Waterbomber2
Posts: 457
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Re: Ethiopian Airlines 737MAX crashes enroute to Nairobi

Fri Mar 15, 2019 7:56 am

If the stick shaker was going off and airspeed was unreliable, retarding the throttles would be the last thing a half-decent pilot would do.

Lion Air retarded the throttles, they still didn't make it.

You can brag about training in the U.S. as much as you want, when sh*t hits the fan and the stick shaker goes off on take off while you lose multiple instruments and have to ask ATC for their readings, while the aircraft is going on a rodeo, anybody is going to cr*p their pants, whether they logged 200 hours or 20.000 hours, it doesn't matter.

Also, about flight training in the U.S., I've flown a couple of hundred hours GA in the U.S. and I've sseen great pilots and I've seen very bad ones. It's no different than anywhere else so save the patriotism.

If proven that these multiple failures occurred, the pilots should be honored for their sacrifice, as heroes who tried everything in their power to save the aircraft and its occupants.
Last edited by Waterbomber2 on Fri Mar 15, 2019 8:04 am, edited 2 times in total.
 
Pluto707
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Re: Ethiopian Airlines 737MAX crashes enroute to Nairobi

Fri Mar 15, 2019 7:57 am

After 47 pages of posts, my conclusion: MCAS was not the cause, but it gave the final blow
 
michi
Posts: 249
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Re: Ethiopian Airlines 737MAX crashes enroute to Nairobi

Fri Mar 15, 2019 8:24 am

mandala499 wrote:
What I fear is that there is unreliable airspeed from the take off roll, and they were shocked to see stick shaker on from the take off roll, and decided to shallow out the climb to "get out of it"... only to not see it not disappear.... with the increasing speed and confusion with the stick shaker and the unreliable airspeed then comes the next question... did they pull up the flaps at 800' AGL?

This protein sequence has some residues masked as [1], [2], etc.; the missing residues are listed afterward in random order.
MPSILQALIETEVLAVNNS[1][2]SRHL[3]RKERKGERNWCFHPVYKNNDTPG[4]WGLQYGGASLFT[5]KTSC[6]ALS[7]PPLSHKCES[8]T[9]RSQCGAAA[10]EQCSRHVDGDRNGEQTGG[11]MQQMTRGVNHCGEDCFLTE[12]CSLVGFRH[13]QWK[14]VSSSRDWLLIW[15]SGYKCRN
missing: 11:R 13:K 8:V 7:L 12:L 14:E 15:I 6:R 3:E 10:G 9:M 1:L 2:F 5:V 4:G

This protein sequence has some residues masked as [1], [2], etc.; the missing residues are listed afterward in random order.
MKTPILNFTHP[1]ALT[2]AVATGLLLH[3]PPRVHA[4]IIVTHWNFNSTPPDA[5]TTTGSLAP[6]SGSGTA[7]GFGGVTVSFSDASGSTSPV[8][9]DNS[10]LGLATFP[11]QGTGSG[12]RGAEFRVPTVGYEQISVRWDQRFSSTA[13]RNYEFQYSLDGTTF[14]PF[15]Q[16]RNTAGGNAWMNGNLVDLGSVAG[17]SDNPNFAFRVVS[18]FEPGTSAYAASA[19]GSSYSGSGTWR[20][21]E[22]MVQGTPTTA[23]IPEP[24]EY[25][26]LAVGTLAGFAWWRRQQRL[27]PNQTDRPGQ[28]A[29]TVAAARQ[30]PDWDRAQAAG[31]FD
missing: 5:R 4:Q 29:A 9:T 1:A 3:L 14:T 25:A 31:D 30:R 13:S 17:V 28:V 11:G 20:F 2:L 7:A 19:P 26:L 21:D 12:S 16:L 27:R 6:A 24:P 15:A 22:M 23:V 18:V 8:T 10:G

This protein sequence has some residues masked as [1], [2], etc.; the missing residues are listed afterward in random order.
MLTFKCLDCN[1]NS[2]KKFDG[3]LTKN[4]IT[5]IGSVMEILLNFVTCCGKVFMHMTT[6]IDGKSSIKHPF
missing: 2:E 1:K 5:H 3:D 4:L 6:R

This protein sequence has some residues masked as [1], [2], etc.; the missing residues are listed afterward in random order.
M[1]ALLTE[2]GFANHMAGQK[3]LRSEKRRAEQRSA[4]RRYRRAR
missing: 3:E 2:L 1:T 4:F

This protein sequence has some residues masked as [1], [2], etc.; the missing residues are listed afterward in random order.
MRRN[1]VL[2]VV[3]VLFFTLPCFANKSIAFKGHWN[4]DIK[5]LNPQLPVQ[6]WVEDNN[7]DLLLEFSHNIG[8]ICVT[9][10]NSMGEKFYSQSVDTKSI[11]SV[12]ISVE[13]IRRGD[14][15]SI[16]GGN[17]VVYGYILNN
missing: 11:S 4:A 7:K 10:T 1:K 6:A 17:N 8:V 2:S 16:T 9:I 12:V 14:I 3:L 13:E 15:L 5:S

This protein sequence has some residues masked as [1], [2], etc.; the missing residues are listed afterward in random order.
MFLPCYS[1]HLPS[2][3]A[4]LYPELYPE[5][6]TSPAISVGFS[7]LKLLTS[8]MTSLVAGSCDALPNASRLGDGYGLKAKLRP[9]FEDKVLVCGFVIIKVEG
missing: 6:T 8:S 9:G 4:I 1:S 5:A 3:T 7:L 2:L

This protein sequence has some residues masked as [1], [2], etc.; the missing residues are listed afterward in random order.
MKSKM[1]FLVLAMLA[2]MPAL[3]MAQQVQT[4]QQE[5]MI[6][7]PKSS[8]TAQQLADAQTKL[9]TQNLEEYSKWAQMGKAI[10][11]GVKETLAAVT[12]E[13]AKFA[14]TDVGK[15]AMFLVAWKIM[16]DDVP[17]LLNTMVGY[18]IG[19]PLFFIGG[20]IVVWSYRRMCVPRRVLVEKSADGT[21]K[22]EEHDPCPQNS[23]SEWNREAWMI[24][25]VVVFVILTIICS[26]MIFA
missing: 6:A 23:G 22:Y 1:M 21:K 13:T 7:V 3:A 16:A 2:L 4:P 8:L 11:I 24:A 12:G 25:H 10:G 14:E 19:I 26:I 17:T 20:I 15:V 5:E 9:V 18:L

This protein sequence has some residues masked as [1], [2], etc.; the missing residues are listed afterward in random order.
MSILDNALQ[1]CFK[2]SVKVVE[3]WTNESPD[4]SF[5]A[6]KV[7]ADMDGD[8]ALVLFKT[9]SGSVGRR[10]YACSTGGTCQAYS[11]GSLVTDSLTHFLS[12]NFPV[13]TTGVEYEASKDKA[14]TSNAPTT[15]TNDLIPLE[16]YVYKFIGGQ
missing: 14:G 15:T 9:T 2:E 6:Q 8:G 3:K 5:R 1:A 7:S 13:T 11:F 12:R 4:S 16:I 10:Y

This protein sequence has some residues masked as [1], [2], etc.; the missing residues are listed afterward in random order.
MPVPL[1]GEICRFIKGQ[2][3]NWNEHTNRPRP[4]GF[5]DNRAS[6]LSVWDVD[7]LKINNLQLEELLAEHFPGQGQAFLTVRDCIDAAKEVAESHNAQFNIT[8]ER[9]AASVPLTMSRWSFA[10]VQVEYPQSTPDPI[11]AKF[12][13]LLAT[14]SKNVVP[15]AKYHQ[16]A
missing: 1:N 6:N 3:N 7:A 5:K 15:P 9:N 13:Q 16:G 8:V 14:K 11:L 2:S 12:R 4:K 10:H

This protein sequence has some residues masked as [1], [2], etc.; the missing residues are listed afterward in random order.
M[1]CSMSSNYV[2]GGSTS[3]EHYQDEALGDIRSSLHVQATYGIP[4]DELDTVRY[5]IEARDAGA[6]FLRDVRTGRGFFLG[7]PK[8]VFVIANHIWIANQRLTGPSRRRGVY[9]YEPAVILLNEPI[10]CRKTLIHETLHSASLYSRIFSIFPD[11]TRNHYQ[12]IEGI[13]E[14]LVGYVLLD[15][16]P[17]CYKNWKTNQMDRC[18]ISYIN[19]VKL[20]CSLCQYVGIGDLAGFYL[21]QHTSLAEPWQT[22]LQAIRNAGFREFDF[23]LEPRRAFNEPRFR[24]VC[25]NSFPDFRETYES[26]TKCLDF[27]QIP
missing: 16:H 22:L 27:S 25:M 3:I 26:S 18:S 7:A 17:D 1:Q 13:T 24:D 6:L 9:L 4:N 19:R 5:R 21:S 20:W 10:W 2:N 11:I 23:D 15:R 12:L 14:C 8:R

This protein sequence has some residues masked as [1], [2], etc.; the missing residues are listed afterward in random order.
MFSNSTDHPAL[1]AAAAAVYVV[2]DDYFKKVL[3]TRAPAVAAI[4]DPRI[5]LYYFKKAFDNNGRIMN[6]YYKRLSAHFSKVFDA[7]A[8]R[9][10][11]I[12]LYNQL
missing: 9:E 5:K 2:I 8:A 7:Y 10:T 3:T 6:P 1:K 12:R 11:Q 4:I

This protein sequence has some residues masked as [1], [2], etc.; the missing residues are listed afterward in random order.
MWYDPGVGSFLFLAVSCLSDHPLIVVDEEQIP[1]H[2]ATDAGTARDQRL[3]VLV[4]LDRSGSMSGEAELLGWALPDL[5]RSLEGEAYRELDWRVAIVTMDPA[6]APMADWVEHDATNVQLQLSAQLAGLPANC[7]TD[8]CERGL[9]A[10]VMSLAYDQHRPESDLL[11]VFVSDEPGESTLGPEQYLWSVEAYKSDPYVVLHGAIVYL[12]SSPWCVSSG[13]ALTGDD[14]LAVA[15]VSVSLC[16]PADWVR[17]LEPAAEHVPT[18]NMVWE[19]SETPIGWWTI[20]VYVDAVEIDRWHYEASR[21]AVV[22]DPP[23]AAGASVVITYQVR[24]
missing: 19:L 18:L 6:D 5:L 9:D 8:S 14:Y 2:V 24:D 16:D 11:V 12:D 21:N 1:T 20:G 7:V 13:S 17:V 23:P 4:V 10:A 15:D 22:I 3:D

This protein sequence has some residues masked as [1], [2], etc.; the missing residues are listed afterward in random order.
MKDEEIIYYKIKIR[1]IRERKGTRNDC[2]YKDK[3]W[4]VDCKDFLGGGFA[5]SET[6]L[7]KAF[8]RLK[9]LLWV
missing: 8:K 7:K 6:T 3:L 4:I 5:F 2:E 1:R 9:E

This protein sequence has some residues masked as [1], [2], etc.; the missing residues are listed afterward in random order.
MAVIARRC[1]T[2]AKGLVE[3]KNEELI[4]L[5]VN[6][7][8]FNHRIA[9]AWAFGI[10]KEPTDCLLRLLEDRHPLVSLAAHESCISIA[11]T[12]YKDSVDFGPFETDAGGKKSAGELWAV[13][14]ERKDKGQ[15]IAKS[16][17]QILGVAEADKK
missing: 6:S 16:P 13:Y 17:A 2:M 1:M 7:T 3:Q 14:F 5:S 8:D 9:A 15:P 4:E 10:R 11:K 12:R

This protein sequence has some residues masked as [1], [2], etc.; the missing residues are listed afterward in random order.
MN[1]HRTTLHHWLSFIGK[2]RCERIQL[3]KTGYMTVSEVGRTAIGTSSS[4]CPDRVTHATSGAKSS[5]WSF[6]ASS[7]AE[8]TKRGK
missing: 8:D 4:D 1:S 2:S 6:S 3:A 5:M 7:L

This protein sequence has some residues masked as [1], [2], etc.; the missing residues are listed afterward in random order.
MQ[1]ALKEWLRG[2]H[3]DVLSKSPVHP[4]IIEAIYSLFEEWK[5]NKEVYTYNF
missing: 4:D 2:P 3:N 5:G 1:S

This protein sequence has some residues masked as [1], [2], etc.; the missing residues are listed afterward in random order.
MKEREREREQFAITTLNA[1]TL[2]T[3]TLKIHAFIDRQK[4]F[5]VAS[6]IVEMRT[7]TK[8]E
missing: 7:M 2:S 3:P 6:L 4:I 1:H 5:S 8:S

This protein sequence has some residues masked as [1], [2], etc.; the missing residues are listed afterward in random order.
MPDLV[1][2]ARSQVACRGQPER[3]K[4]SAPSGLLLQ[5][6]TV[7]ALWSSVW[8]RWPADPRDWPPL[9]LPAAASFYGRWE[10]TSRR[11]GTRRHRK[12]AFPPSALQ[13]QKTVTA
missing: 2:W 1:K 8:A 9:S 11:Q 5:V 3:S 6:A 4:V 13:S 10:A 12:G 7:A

As this theory is reasonable for what happend in the air, it does not explain the cause for the stick shaker. Stick shaker is triggered by excessive AOA, as far as I am aware. AOA vanes normaly don‘t break that often. Lionair had some tech history with AOA. That makes an easy explanation. However with ET, no such thing is known so far.

I wonder if someone is looking at the AOA sensor and the electronics behind for hidden features, aka faults. If there is a not known design error built in... that would change the whole picture of both crashes and the grounding.

Does anybody now if there has been a change in AOA design incoorporated with the MAX? I do not mean MCAS, but before the signal is getting to MCAS.
 
felipekk
Posts: 13
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Re: Ethiopian Airlines 737MAX crashes enroute to Nairobi

Fri Mar 15, 2019 8:51 am

mandala499 wrote:
What I fear is that there is unreliable airspeed from the take off roll, and they were shocked to see stick shaker on from the take off roll, and decided to shallow out the climb to "get out of it"... only to not see it not disappear.... with the increasing speed and confusion with the stick shaker and the unreliable airspeed then comes the next question... did they pull up the flaps at 800' AGL?